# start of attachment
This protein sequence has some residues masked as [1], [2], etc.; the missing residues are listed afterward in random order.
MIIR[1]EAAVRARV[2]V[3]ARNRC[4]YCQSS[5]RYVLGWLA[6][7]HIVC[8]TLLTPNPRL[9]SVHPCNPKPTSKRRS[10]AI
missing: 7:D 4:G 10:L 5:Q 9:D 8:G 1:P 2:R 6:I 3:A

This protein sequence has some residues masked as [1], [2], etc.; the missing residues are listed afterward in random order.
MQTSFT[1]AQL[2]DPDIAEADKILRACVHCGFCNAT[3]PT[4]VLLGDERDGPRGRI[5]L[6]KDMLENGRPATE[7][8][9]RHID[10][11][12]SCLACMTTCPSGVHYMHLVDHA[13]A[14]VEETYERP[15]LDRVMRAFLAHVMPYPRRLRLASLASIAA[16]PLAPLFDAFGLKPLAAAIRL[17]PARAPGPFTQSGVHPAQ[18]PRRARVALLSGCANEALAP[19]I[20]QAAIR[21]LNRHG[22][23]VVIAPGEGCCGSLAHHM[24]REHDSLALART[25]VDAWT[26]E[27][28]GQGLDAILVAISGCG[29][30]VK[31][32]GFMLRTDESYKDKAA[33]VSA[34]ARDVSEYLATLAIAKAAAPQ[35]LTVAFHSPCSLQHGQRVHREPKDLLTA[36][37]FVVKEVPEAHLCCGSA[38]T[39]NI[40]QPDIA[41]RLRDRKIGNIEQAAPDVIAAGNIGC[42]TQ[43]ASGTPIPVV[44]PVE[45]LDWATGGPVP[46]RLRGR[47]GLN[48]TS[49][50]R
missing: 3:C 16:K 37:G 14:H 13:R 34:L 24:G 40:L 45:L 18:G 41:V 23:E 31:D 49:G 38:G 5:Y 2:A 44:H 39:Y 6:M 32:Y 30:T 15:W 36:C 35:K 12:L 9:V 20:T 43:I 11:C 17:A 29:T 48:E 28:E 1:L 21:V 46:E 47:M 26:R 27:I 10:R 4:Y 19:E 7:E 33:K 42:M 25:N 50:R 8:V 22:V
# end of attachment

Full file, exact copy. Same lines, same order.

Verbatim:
This protein sequence has some residues masked as [1], [2], etc.; the missing residues are listed afterward in random order.
MIIR[1]EAAVRARV[2]V[3]ARNRC[4]YCQSS[5]RYVLGWLA[6][7]HIVC[8]TLLTPNPRL[9]SVHPCNPKPTSKRRS[10]AI
missing: 7:D 4:G 10:L 5:Q 9:D 8:G 1:P 2:R 6:I 3:A

This protein sequence has some residues masked as [1], [2], etc.; the missing residues are listed afterward in random order.
MQTSFT[1]AQL[2]DPDIAEADKILRACVHCGFCNAT[3]PT[4]VLLGDERDGPRGRI[5]L[6]KDMLENGRPATE[7][8][9]RHID[10][11][12]SCLACMTTCPSGVHYMHLVDHA[13]A[14]VEETYERP[15]LDRVMRAFLAHVMPYPRRLRLASLASIAA[16]PLAPLFDAFGLKPLAAAIRL[17]PARAPGPFTQSGVHPAQ[18]PRRARVALLSGCANEALAP[19]I[20]QAAIR[21]LNRHG[22][23]VVIAPGEGCCGSLAHHM[24]REHDSLALART[25]VDAWT[26]E[27][28]GQGLDAILVAISGCG[29][30]VK[31][32]GFMLRTDESYKDKAA[33]VSA[34]ARDVSEYLATLAIAKAAAPQ[35]LTVAFHSPCSLQHGQRVHREPKDLLTA[36][37]FVVKEVPEAHLCCGSA[38]T[39]NI[40]QPDIA[41]RLRDRKIGNIEQAAPDVIAAGNIGC[42]TQ[43]ASGTPIPVV[44]PVE[45]LDWATGGPVP[46]RLRGR[47]GLN[48]TS[49][50]R
missing: 3:C 16:K 37:G 14:H 13:R 34:L 24:G 40:L 45:L 18:G 41:V 23:E 31:D 49:G 38:G 5:Y 2:A 44:H 39:Y 6:M 32:Y 30:T 15:W 36:C 35:K 12:L 9:V 20:T 43:I 11:C 17:A 29:T 48:E 28:E 1:L 21:V 46:E 47:M 26:R 27:I 10:R 4:Y 19:E 7:E 33:K 42:M 25:N 50:R 8:V 22:V